Each and every instance of mortal sacrifice by Ukrainians must compel all of us in the West to ask if it is not time to remove the self-imposed restrictions we placed upon aid in the hopes of limiting the bloodshed Russia has unleashed. There is more than ample evidence that by modifying weapons systems to reduce their range and often accuracy the West has deprived Ukraine of the decisive instruments of defense necessary to bring the war to a conclusion. The provision of antiquated weapons systems such as Italy’s donation of the Mod63 120mm mortar complete with optical and aiming systems dating to 1947 has also hamstringed Ukraine’s ability to prosecute the war to a decisive conclusion. In the meanwhile, Russia has demonstrated its willingness to escalate the war, risk domestic disturbance by instituting a draft of new recruits and shown a willingness to nearly deplete its stockpile of advanced armour, missiles and weapons systems while it simultaneously re-arms. Yes, the West can and should be praised for attempting to come to Ukraine’s aid. In essence, however, the sacrifices made daily by Ukrainians like Viktoria and Oleksandr and the flower of Ukraine’s youth put the half-measure commitments of the West to shame.
Ukraine must and I believe will prevail against the onslaught of despotism, war and death visited by Russia upon this once peaceful and tranquil land. The question remains, ‘At what cost‘? It is easy, too easy, in the discourse of this war to speak of it in oblique terms such as ‘Us against them’, ‘Good against evil’, ‘Ukraine against Russia’, ‘West versus the East.’ These overly simplistic mediums of classification serve to disassociate us from the personal price and sacrifice being made by so many Ukrainians. In so doing the West has emotionally distanced ourselves from the horrors of Russia’s war on Ukraine, Western security and civilisation. We must be willing to admit that our propensity to sanitise the war for popular consumption is actually causing us to undermine the necessary commitment to bring about a victory quickly and at the lowest price. We owe it to Ukraine and ourselves to be candidly honest about the human cost Russia is exacting by waging this cruel and unjust war.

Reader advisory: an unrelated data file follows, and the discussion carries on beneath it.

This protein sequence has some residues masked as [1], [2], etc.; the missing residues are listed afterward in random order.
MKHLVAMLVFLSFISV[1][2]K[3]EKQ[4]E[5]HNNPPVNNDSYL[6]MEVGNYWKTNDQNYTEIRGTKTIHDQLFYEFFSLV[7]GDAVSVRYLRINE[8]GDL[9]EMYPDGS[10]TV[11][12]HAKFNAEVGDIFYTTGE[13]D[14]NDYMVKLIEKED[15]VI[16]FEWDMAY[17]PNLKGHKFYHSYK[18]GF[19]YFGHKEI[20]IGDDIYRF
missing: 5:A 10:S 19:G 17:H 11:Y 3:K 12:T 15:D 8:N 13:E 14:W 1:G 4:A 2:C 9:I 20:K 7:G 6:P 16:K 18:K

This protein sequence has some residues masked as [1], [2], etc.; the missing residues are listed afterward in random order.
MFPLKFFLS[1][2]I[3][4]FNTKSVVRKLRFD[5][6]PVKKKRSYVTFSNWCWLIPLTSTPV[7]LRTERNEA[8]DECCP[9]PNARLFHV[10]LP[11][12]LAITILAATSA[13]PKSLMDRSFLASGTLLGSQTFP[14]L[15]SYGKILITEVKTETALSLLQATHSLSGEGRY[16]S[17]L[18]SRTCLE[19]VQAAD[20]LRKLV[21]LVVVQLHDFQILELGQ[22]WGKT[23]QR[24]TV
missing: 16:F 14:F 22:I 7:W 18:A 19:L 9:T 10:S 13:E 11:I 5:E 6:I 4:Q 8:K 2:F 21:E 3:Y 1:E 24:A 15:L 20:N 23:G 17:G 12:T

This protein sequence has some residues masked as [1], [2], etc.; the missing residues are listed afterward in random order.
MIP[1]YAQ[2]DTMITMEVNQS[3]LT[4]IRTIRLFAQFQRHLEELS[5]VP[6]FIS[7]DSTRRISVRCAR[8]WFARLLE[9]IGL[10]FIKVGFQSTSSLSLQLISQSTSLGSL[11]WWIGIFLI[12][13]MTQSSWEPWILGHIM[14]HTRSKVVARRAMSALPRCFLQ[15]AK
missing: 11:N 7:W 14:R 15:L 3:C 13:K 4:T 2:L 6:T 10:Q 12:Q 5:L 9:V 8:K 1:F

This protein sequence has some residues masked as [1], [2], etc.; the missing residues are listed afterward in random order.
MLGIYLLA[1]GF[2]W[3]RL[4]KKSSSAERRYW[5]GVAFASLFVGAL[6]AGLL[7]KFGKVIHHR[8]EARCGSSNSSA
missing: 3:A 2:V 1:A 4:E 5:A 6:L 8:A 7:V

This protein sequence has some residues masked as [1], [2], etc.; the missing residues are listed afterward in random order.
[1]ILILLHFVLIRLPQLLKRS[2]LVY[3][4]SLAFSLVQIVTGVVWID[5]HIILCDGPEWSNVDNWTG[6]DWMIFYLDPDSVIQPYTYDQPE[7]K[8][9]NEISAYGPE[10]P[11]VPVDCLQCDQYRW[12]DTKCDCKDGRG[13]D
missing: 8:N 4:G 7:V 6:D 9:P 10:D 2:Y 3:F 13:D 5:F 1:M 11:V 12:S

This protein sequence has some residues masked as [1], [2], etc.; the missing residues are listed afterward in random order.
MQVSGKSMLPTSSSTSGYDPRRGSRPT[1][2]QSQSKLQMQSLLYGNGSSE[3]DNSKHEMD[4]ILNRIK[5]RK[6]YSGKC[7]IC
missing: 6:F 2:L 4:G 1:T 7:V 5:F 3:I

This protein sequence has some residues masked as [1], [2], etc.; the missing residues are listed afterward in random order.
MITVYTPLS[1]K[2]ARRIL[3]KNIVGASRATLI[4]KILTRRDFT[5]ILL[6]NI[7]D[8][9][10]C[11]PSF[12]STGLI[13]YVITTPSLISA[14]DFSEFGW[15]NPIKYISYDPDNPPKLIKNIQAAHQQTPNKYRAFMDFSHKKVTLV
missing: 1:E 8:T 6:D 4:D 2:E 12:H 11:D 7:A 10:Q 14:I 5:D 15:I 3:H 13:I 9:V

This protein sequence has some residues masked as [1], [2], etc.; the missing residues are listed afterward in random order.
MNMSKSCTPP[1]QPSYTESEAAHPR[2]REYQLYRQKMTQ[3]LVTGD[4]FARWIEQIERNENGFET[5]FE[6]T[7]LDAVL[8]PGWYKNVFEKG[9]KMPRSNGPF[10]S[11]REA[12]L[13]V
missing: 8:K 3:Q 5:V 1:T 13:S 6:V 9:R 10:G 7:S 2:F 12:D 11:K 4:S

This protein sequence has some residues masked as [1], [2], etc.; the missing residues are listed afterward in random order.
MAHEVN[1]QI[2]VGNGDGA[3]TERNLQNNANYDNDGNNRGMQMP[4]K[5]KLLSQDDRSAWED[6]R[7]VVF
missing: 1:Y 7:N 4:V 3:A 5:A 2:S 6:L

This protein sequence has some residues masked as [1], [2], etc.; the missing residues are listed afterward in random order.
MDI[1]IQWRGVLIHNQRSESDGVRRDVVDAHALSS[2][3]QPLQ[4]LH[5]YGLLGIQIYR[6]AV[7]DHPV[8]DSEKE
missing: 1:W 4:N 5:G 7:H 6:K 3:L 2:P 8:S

If Oleksandr’s grave and Viktoria’s dignity reminded me of anything is that war is at its core an act of extreme violence contrary to human existence. War strikes at the core of human civilisation and challenges our sense of hope for the future of humanity. War is intrinsically personal. We must not lull ourselves into believing it is anything short of abject horror and waste-organised murder on a massive scale. We cannot divorce ourselves from sharing in the suffering of individuals by recourse to the disassociated language of Statehood, nation, budgets or material. Wars are fought and won by soldiers–human beings–who fight and far too often die for their cause, our common cause, to make humanity safe from tyranny. Any other conclusion or aversion from this truth would be disingenuous.